Experimental Economics on Thursday's Access Utah

Jan 30, 2014

Dr. Vernon L. Smith was teaching at Purdue in 1955 when he decided to test out an approach he hoped would help his students better understand how the marketplace functions. He conducted a classroom experiment that had half his students selling fictitious goods to the other students who were acting as buyers. That led to his research in experimental economics which eventually won him the Nobel Prize in 2002.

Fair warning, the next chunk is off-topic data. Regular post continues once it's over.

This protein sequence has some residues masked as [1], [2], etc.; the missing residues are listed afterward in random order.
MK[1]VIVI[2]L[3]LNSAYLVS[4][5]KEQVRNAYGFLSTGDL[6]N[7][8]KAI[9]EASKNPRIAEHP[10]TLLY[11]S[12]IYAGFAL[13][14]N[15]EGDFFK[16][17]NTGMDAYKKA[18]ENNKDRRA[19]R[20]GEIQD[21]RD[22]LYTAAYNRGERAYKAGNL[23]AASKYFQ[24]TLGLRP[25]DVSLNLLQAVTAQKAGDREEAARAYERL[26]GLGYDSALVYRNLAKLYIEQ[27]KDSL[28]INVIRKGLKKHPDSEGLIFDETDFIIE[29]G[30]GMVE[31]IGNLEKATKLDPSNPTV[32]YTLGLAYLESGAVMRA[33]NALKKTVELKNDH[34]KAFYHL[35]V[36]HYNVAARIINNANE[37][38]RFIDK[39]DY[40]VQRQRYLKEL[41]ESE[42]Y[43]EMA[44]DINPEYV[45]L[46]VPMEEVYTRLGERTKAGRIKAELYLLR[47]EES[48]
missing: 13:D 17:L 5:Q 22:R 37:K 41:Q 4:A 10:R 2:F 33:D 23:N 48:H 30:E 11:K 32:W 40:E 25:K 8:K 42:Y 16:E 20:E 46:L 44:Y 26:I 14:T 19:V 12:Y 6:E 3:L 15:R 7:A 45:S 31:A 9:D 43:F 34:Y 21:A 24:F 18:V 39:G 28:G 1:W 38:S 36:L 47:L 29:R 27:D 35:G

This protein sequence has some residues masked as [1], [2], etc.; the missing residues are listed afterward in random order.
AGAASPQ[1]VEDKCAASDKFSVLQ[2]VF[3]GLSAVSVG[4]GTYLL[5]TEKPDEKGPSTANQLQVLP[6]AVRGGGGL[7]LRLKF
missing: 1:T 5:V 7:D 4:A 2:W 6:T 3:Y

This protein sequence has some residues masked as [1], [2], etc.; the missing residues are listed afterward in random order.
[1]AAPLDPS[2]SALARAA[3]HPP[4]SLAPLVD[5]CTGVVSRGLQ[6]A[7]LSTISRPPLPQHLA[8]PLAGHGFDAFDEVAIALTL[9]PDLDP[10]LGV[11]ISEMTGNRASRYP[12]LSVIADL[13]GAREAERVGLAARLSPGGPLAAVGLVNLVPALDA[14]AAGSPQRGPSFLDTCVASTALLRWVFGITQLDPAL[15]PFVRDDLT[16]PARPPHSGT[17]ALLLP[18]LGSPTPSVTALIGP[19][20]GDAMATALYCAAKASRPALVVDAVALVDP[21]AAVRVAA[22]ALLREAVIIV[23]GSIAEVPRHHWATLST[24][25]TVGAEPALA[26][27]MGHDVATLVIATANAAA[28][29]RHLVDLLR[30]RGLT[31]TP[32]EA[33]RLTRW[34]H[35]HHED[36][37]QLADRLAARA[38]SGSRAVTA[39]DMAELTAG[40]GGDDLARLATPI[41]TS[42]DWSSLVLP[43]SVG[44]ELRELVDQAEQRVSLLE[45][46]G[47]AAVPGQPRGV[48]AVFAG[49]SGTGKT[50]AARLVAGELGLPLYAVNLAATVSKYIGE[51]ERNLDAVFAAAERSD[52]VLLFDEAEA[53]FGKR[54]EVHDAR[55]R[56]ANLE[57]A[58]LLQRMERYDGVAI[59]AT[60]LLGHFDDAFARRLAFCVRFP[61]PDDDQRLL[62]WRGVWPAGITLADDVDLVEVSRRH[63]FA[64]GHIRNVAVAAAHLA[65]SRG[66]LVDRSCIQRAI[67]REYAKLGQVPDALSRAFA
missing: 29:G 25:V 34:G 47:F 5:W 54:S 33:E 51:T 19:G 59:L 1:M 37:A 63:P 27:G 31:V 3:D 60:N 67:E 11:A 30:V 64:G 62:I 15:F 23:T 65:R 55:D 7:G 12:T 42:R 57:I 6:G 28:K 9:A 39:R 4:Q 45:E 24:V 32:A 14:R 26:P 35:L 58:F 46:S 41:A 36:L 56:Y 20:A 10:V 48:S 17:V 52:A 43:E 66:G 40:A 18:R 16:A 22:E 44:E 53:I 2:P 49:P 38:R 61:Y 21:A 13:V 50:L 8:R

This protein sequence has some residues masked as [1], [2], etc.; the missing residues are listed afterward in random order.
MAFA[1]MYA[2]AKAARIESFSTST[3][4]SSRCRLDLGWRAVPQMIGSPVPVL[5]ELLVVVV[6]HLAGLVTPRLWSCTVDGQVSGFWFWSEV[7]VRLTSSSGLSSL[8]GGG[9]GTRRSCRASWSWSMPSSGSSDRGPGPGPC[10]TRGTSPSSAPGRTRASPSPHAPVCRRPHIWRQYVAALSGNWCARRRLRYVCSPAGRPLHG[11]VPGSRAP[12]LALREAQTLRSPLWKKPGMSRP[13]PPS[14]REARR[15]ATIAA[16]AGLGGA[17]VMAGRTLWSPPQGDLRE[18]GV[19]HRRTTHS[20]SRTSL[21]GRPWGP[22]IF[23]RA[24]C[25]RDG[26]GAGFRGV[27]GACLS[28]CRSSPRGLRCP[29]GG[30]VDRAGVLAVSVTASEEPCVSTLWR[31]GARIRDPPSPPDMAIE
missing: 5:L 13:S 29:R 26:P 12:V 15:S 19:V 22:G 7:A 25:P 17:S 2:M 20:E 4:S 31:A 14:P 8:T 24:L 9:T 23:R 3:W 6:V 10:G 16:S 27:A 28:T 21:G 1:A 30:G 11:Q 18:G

Nobel Prize Laureate of Economy, Dr. Vernon Smith
Credit cato.org

Dr. Smith gave the annual George S. Eccles Memorial Lecture in Economics at the Jon M. Huntsman School of Business at USU in November, speaking on understanding recessions since 1929, focusing on the relationship between housing-mortgage markets and market volatility. Dr. Smith is President and founder of the International Foundation for Research in Experimental Economics.